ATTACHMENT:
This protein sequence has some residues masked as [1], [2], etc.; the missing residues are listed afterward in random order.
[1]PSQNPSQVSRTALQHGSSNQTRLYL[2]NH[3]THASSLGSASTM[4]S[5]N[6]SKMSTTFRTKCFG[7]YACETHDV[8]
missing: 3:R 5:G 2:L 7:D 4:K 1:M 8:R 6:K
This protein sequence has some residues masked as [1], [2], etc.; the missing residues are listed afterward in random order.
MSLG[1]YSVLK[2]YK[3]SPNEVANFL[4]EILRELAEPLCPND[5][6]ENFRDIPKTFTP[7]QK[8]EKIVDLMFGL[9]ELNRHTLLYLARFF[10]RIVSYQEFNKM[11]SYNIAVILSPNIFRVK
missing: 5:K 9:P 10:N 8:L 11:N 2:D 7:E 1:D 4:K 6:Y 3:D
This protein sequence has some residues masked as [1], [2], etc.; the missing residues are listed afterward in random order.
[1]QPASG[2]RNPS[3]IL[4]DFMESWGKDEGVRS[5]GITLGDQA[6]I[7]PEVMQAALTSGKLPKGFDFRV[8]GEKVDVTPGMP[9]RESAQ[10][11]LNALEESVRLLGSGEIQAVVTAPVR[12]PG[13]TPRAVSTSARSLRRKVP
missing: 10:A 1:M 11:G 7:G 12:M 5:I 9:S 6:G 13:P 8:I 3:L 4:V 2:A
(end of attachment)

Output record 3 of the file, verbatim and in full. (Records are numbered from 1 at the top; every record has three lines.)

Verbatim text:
This protein sequence has some residues masked as [1], [2], etc.; the missing residues are listed afterward in random order.
[1]QPASG[2]RNPS[3]IL[4]DFMESWGKDEGVRS[5]GITLGDQA[6]I[7]PEVMQAALTSGKLPKGFDFRV[8]GEKVDVTPGMP[9]RESAQ[10][11]LNALEESVRLLGSGEIQAVVTAPVR[12]PG[13]TPRAVSTSARSLRRKVP
missing: 10:A 1:M 11:G 7:G 12:M 5:I 9:S 6:G 13:P 8:I 3:L 4:V 2:A